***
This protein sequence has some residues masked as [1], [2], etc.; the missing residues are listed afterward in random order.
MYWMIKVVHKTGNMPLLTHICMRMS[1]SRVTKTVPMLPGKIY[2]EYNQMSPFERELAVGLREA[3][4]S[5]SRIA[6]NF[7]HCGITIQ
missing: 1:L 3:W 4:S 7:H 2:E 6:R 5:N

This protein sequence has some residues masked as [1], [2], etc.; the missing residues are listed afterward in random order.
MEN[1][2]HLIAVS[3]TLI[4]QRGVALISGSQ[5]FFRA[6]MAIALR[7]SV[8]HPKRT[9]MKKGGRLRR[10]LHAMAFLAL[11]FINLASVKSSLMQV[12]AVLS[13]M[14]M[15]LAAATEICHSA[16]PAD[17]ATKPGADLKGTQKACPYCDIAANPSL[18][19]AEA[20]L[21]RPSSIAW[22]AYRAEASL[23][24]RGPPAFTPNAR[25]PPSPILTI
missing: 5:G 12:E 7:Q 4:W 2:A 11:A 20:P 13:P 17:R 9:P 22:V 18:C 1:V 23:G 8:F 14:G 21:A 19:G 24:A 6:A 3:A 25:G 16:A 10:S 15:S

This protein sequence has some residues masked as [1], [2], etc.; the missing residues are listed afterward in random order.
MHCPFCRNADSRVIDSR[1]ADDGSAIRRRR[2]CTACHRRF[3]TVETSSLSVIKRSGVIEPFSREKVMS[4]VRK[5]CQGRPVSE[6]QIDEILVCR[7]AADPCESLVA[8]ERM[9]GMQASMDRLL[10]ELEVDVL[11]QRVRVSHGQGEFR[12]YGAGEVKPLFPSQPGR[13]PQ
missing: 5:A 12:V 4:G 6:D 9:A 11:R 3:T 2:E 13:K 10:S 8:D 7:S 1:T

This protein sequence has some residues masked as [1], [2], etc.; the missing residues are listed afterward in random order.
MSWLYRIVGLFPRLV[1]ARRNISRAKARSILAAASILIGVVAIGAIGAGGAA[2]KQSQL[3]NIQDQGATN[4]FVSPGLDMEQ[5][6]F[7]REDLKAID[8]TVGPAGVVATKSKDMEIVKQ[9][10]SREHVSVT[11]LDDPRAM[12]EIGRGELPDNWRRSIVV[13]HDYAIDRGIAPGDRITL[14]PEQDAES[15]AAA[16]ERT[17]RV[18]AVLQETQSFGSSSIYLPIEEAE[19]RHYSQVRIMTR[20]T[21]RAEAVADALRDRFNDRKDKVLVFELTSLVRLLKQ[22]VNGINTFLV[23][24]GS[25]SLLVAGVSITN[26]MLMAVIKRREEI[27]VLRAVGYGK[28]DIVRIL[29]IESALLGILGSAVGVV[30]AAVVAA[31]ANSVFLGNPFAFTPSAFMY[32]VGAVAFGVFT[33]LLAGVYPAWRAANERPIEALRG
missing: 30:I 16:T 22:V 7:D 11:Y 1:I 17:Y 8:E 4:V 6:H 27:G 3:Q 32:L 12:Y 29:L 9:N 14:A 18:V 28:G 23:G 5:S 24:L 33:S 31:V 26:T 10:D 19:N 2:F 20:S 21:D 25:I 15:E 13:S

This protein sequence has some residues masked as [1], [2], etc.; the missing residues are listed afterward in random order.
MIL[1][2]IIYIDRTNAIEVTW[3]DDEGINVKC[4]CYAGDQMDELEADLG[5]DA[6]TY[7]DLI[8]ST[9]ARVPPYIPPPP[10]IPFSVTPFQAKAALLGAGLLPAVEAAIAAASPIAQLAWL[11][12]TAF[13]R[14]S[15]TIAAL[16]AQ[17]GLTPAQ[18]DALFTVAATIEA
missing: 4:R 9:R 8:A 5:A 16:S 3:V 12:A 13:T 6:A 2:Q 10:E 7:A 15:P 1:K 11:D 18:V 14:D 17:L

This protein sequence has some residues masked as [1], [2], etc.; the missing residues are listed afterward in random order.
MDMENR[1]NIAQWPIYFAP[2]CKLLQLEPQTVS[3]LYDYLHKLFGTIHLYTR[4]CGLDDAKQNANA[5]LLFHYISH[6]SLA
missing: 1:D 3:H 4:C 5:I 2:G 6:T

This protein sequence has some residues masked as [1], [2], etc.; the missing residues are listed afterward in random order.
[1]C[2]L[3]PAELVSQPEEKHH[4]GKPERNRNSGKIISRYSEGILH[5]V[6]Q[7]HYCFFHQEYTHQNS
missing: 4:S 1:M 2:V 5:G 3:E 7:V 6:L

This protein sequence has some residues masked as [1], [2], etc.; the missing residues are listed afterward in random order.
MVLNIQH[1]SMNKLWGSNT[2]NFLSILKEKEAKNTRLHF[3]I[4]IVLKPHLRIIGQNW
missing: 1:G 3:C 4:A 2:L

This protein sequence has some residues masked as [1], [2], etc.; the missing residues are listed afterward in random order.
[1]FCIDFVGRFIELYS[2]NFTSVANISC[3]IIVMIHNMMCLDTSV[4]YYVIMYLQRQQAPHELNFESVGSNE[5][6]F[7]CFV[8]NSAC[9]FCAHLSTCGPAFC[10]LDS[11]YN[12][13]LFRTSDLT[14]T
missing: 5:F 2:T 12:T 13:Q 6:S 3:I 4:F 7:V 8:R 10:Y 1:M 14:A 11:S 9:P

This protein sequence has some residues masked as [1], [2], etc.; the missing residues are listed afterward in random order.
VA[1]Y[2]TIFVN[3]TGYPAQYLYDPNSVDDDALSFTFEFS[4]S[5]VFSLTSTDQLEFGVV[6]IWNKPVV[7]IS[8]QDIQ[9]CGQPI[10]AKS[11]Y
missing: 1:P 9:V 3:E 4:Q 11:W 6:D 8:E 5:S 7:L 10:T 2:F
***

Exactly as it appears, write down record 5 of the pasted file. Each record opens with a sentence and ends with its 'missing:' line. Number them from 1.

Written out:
This protein sequence has some residues masked as [1], [2], etc.; the missing residues are listed afterward in random order.
MIL[1][2]IIYIDRTNAIEVTW[3]DDEGINVKC[4]CYAGDQMDELEADLG[5]DA[6]TY[7]DLI[8]ST[9]ARVPPYIPPPP[10]IPFSVTPFQAKAALLGAGLLPAVEAAIAAASPIAQLAWL[11][12]TAF[13]R[14]S[15]TIAAL[16]AQ[17]GLTPAQ[18]DALFTVAATIEA
missing: 4:R 9:R 8:A 5:A 16:S 3:V 12:A 13:T 6:A 2:Q 10:E 7:A 15:P 1:K 11:D 18:V 14:D 17:L